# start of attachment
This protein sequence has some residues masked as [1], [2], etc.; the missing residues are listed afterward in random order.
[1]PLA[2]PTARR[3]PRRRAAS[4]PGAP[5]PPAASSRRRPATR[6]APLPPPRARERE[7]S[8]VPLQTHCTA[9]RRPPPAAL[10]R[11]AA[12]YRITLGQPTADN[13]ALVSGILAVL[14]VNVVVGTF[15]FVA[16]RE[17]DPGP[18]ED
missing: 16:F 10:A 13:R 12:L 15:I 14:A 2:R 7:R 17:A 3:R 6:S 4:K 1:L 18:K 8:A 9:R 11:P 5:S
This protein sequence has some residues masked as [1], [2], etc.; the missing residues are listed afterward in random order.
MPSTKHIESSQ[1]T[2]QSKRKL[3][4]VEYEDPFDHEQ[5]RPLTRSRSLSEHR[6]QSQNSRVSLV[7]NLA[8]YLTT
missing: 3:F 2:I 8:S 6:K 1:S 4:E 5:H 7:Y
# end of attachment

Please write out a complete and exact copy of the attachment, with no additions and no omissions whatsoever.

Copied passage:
This protein sequence has some residues masked as [1], [2], etc.; the missing residues are listed afterward in random order.
[1]PLA[2]PTARR[3]PRRRAAS[4]PGAP[5]PPAASSRRRPATR[6]APLPPPRARERE[7]S[8]VPLQTHCTA[9]RRPPPAAL[10]R[11]AA[12]YRITLGQPTADN[13]ALVSGILAVL[14]VNVVVGTF[15]FVA[16]RE[17]DPGP[18]ED
missing: 16:F 10:A 13:R 12:L 15:I 14:A 2:R 7:R 17:A 3:R 6:S 4:K 1:L 18:K 8:A 9:R 11:P 5:S
This protein sequence has some residues masked as [1], [2], etc.; the missing residues are listed afterward in random order.
MPSTKHIESSQ[1]T[2]QSKRKL[3][4]VEYEDPFDHEQ[5]RPLTRSRSLSEHR[6]QSQNSRVSLV[7]NLA[8]YLTT
missing: 3:F 2:I 8:S 6:K 1:S 4:E 5:H 7:Y